Beyond Safe Labels: Dallasites Take the Challenge

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The Path of Unique Wines

Beyond Safe Labels: Dallasites Take the Challenge

A few weeks ago, I was shocked to read a blog comment from The Wall Street Journal’s Lettie Teague about what Dallasites are drinking. Teague visited a Sigel’s Fine Wine shop in Frisco and was told by manager Tim Farina that we only drink big cabernets and big brands.

Whaaaaatttt? While I don’t personally follow the steak to cabernet sauvignon rule, I can understand a local steakhouse having a larger selection of those wines. So, I decided to go for a sanity check. I reached out to Terri Burney, owner of  WineTastic, who told me that while she has some customers that would fit the bill, even more are trying Malbec, Rioja, Albarino and Champagne.

Brooks Anderson, owner of  Veritas, had some great insights. “To say that Dallasites drink only overpriced, big labels of Cab and Chard is absolutely ridiculous and wholly inaccurate. If that were true, Veritas would have gone out of business long ago. We do not carry Cakebread; we do not currently carry Silver Oak; we do not currently carry Caymus; we do not currently carry Far Niente; we do not carry Nickel & Nickel; etc. Instead we carry lots of fun, boutique Cabs and Chards (and other wines from around the globe) that aren’t necessarily cheap and we sell them all day long. There are plenty of Dallasites who love to explore new labels, who would rather offer a delicious wine that their dinner guest has never heard of rather than an overpriced ‘label’.”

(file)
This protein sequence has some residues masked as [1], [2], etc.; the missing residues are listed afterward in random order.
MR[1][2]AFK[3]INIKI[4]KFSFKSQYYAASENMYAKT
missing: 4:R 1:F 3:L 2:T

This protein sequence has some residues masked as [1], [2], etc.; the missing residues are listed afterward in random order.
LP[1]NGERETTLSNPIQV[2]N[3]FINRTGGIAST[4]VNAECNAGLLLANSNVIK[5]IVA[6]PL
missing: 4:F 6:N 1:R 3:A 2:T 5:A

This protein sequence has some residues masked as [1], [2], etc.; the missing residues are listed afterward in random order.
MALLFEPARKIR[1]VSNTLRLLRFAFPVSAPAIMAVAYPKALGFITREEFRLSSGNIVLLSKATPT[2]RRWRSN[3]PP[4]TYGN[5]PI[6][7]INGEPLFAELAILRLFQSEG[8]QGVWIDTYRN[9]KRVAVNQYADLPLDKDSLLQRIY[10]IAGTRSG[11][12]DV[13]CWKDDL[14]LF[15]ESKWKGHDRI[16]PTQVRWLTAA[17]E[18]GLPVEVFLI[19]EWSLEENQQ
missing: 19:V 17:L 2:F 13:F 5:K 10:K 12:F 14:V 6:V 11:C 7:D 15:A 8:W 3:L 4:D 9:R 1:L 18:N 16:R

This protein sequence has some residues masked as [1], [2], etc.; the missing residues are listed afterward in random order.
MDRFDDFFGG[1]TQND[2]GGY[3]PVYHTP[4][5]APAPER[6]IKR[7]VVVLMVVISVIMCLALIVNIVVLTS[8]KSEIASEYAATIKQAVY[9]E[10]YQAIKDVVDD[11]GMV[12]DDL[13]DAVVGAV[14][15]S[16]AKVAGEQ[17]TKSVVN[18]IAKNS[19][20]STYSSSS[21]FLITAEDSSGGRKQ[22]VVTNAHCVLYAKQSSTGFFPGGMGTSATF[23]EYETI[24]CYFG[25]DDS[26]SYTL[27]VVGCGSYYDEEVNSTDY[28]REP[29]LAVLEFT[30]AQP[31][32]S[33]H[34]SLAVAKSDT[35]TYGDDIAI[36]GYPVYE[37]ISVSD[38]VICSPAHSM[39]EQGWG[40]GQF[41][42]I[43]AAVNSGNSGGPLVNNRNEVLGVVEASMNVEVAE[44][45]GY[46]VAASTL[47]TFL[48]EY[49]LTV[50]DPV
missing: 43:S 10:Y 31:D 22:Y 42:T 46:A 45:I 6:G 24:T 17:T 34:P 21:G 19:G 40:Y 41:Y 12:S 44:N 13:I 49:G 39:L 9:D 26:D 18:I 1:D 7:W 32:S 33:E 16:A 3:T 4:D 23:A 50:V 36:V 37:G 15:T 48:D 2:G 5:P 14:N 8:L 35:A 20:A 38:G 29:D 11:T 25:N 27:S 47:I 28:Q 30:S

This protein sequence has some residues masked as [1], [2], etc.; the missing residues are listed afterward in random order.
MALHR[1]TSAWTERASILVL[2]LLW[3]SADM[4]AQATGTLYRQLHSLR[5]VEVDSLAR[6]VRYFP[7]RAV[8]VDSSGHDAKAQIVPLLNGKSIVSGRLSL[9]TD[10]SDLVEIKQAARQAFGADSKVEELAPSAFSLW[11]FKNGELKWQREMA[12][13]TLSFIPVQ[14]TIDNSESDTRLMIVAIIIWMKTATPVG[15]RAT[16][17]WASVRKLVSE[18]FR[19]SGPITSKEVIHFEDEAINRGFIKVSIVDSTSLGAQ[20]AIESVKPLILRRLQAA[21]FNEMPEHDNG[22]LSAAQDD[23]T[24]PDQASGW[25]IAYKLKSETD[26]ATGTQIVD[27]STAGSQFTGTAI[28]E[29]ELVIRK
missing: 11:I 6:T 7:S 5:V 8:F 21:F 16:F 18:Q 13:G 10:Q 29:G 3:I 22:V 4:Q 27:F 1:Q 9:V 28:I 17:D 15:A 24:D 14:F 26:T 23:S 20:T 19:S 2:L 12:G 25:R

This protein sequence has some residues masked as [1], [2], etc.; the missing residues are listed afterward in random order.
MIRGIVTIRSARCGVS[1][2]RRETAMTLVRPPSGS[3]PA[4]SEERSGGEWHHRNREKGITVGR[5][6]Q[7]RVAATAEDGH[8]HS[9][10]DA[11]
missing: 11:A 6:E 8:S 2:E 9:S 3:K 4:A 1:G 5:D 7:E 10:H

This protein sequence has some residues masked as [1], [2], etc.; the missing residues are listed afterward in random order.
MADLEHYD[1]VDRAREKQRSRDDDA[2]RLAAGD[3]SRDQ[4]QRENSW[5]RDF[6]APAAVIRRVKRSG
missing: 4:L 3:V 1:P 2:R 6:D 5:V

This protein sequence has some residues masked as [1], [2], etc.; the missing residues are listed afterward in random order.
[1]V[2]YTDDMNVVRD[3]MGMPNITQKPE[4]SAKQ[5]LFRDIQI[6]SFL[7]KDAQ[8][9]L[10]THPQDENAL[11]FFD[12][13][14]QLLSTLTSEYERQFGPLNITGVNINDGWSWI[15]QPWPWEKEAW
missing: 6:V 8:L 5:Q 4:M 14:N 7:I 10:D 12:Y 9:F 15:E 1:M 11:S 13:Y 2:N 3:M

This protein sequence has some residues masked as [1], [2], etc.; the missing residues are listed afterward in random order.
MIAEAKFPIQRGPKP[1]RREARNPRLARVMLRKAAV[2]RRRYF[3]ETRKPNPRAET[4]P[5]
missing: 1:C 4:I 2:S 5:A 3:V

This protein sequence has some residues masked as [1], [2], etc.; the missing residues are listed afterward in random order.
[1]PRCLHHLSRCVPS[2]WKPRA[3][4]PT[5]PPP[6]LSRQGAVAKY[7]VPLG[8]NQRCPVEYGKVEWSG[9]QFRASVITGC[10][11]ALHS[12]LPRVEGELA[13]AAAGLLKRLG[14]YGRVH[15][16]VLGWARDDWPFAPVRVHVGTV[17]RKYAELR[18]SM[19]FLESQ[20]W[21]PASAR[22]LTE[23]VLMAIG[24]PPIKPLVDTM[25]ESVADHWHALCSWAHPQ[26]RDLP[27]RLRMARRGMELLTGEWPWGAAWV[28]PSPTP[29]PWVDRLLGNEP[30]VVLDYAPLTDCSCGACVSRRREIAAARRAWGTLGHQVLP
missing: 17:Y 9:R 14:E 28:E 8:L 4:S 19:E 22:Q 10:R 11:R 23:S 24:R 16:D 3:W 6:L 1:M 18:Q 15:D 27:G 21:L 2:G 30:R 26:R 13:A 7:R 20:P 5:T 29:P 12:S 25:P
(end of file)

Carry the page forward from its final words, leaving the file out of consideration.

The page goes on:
He went on to say that “in addition to ‘not cheap’ Cabs and Chards, we sell loads of Chateauneuf du Pape, Brunello, Barolo, Barbaresco, Burgundy, Amarone, Sancerre, etc. Dallasites are trying inexpensive wines like White Rioja; White Bordeaux; Gavi; Albarino/Alvarhino; Cotes du Rhone; Spanish Garnacha; Carmanere; Malbec; Baby Super Tuscans; Nero d’Avola; etc.”

So, where do we go from here? We need to take a stand. While there is a place for Cabernets, Chardonnays and other mainstays in our lives, let’s try some new varietals.

I had the recent opportunity to meet Anne-Laure Helfrich of Helfrich wines to try wines produced in her family’s Alsatian vineyard. The price points were fantastic — $14.99 for the Noble Tier wines that were really good (Riesling, Pinot Gris and Gerwürztraminer). The Grand Cru wines with the same varietals were fantastic and priced at $24.99. The Grand Cru Riesling was elegant with orange blossom, apricot and minerality. The Grand Cru Gewurztraminer had a floral nose with honeysuckle, citrus and a floral nose. I personally am adding these to my wine “off the beaten path” selection list.

In Dallas, you can find these wines at Whole Foods, Costco, Majestic Liquors (Fort Worth), Winestyles (Arlington and Fort Worth), Vino 100 and Veritas.

Let’s prove to Tim that we’ve moved from a “safe label zone” and into wine drinkers that have the courage to put an unfamiliar bottle on the table.

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